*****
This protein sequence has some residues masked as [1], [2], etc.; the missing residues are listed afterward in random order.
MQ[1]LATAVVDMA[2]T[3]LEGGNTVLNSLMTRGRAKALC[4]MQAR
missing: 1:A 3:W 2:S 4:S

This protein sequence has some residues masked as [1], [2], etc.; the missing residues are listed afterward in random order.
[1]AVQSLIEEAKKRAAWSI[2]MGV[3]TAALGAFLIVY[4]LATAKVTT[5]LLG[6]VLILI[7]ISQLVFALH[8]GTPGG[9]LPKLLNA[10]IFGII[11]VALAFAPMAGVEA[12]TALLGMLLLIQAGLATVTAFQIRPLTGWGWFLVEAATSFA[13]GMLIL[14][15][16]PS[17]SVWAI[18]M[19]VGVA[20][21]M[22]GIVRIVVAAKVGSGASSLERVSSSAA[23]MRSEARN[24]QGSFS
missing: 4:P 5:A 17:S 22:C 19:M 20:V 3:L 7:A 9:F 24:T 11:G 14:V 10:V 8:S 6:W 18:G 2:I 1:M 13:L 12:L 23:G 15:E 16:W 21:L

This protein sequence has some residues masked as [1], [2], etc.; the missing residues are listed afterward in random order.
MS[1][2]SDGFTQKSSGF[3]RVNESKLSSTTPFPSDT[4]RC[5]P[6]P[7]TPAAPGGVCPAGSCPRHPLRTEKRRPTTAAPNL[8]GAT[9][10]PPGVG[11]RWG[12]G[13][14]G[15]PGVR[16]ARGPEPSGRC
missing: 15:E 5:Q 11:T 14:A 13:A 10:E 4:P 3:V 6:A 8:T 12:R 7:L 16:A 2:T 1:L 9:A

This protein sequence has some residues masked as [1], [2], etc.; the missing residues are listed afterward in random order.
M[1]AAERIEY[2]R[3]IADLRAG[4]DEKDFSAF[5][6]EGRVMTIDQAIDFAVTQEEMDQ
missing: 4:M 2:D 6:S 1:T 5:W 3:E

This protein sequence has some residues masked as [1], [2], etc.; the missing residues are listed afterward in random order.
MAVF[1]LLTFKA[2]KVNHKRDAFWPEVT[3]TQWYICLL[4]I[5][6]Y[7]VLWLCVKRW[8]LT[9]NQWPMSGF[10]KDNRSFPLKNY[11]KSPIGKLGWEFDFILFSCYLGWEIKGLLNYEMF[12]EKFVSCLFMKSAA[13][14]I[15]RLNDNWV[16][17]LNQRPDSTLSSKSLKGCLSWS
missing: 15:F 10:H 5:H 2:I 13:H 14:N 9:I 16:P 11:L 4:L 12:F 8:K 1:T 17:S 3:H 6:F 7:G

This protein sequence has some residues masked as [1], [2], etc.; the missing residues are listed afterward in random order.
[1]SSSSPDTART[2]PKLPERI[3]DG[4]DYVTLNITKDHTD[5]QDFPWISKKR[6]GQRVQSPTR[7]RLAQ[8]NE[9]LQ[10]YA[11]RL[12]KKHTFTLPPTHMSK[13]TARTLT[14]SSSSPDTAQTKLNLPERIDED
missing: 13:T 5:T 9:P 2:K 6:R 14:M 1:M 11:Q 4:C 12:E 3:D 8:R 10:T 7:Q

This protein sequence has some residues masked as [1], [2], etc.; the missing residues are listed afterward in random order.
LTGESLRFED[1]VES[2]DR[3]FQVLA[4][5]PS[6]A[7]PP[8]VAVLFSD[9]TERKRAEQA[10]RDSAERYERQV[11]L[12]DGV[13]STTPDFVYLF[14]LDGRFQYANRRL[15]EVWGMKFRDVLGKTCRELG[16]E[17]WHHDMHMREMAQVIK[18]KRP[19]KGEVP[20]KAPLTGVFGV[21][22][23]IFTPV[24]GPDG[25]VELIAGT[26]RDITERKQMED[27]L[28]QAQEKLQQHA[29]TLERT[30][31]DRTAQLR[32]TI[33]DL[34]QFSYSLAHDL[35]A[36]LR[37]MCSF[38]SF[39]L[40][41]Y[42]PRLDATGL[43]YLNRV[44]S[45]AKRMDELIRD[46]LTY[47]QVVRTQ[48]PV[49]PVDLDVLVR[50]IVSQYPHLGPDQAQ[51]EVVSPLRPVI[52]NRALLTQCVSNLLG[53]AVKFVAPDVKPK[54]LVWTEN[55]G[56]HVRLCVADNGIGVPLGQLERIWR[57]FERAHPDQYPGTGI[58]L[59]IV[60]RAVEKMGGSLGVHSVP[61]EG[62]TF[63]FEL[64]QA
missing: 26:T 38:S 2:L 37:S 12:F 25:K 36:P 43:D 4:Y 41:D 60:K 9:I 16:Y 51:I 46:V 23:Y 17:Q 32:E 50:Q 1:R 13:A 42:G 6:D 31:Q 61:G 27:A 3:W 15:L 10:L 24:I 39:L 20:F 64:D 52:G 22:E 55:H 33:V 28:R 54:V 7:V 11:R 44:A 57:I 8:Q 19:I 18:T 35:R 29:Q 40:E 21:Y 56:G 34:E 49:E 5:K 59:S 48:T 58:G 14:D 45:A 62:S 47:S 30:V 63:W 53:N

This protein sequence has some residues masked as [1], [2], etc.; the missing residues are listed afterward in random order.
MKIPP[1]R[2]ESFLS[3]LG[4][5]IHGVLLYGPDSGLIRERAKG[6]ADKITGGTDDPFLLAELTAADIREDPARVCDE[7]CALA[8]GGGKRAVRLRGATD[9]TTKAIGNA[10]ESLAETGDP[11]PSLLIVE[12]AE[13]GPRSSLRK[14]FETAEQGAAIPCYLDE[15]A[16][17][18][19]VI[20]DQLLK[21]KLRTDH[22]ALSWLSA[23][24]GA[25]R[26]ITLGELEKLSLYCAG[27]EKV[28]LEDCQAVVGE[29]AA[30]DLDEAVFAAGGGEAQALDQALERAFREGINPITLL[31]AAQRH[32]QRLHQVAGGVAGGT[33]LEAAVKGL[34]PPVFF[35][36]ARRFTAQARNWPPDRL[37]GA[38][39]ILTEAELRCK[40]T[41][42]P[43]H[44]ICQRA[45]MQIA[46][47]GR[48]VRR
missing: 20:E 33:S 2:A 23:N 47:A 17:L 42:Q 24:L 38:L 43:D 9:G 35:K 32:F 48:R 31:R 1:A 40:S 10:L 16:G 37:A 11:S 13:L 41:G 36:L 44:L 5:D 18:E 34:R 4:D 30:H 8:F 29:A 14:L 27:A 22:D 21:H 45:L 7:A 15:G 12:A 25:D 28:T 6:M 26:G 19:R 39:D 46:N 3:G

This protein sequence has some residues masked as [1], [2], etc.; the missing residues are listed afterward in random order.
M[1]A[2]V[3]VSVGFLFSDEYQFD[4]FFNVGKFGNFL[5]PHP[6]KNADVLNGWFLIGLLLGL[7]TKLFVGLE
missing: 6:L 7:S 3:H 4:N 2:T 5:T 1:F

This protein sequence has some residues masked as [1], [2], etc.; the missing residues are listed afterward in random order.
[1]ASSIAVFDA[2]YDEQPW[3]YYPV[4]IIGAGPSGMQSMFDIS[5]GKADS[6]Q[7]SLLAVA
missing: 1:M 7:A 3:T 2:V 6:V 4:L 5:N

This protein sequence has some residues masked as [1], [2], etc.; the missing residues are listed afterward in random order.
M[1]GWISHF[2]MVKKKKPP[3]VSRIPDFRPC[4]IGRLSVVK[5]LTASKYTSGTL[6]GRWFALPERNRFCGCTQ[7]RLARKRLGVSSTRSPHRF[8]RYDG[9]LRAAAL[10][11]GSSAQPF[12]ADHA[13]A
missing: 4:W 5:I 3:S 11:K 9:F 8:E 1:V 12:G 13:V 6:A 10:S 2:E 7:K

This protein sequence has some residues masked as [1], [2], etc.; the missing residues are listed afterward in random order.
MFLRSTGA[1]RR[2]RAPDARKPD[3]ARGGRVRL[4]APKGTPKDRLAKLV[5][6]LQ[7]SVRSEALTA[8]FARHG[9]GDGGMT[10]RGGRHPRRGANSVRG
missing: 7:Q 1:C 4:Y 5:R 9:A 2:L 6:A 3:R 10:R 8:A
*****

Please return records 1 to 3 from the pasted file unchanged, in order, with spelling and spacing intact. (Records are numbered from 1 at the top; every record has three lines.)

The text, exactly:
This protein sequence has some residues masked as [1], [2], etc.; the missing residues are listed afterward in random order.
MQ[1]LATAVVDMA[2]T[3]LEGGNTVLNSLMTRGRAKALC[4]MQAR
missing: 1:A 3:W 2:S 4:S

This protein sequence has some residues masked as [1], [2], etc.; the missing residues are listed afterward in random order.
[1]AVQSLIEEAKKRAAWSI[2]MGV[3]TAALGAFLIVY[4]LATAKVTT[5]LLG[6]VLILI[7]ISQLVFALH[8]GTPGG[9]LPKLLNA[10]IFGII[11]VALAFAPMAGVEA[12]TALLGMLLLIQAGLATVTAFQIRPLTGWGWFLVEAATSFA[13]GMLIL[14][15][16]PS[17]SVWAI[18]M[19]VGVA[20][21]M[22]GIVRIVVAAKVGSGASSLERVSSSAA[23]MRSEARN[24]QGSFS
missing: 4:P 5:A 17:S 22:C 19:M 20:V 3:L 7:A 9:F 24:T 11:G 14:V 10:V 8:S 6:W 18:G 2:I 1:M 13:L 12:L 23:G 15:E 16:W 21:L

This protein sequence has some residues masked as [1], [2], etc.; the missing residues are listed afterward in random order.
MS[1][2]SDGFTQKSSGF[3]RVNESKLSSTTPFPSDT[4]RC[5]P[6]P[7]TPAAPGGVCPAGSCPRHPLRTEKRRPTTAAPNL[8]GAT[9][10]PPGVG[11]RWG[12]G[13][14]G[15]PGVR[16]ARGPEPSGRC
missing: 15:E 5:Q 11:T 14:A 13:A 10:E 4:P 3:V 6:A 8:T 12:R 7:L 16:A 2:T 1:L 9:A